If you think about it for a second, this rule is the same as the rule illustrated above. In the case from Seber, if you subtract column 2 from column 1 and constant 2 from constant 1, you will get the linear discriminant function on page 296 of his book.
The output from the example above includes the canonical discriminant functions. These values can be used in a manner similar to the Fisher coefficients to derive a linear classification function.
If you look at Mardia, Kent and Bibby’s book, on page 311 they have an example of discriminant analysis that uses a slight variation on the IRIS discriminant analysis of the SYSTAT manual. They have a slightly different viewpoint on classification functions, but, in the end, the classification functions they use agree with SYSTAT’s.
Automatically Classifying New Cases
Suppose you have a discriminant analysis that you have run successfully and you wish to classify some new cases that were not part of the original data set. There is a way to use the SYSTAT DISCRIM procedure to classify a number of cases automatically.
First, add a new variable to your data file, called COUNT. Set COUNT to 1 for all cases, using the LET command or the Data->Transform->Let dialog box.
Second, add the new cases to the end of your data file. You won’t necessarily know in which category to put the new cases, so you can enter an arbitrary classification or none at all. If you choose to enter an arbitrary classification, just make sure it is one of the classifications or categories of your original data.
Third, the important thing to do is to set the variable COUNT to 0 for all the new cases. You will use COUNT as a FREQUENCY variable that will, in effect, tell SYSTAT which cases to use in estimating the classification coefficients. Finally, run a discriminant analysis, but save the results to a file and request the table of Mahalanobis distances and posterior probabilities for each case.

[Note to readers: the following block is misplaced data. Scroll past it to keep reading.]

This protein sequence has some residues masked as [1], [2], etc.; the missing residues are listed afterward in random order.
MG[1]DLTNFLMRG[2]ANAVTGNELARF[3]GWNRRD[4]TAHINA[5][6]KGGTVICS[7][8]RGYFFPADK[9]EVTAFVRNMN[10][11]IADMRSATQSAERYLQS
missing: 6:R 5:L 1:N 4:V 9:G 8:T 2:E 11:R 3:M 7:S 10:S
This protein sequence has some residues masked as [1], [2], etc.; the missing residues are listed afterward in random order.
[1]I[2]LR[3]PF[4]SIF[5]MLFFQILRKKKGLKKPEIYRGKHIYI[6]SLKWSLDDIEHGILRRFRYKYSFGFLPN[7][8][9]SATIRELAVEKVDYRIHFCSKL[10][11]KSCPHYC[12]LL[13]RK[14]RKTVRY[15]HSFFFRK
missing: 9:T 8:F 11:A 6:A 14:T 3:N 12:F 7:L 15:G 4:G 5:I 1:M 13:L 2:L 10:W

Once you’ve added the variable COUNT, added the new cases and set their COUNT value to 0, use the following commands to run the discriminant analysis and save the results to a file:
SAVE DISCRIM.SYD / SCORES,DATA
MODEL BUG = X1 X2 X3 X4
PRINT NONE / MAHAL
After the command FREQUENCY=COUNT, those cases (your original cases) that have COUNT=1 are used to estimate the model, but a predicted class is saved for all cases in the file DISCRIM.SYD. As a result, your new cases, where COUNT=0, will now have a predicted class in that file.
If you examine the statistical output from the discriminant analysis, the table will show a posterior probability for membership in each class for each case. In the file DISCRIM.SYD, SYSTAT has assigned each case a predicted class, in the variable PREDICTD, that matches the class for which the case shows the highest probability.
- Anderson, T. W., An Introduction to Multivariate Analysis, (Second Edition), John Wiley and Sons, New York, 1984, ISBN 0 471-88987-3
- Mardia, K.V., Kent, J.T. and Bibby, J.M., Multivariate Analysis,
Academic Press, New York, 1979
- Seber, G.A.F, Multivariate Observations, John Wiley and Sons, New York, 1984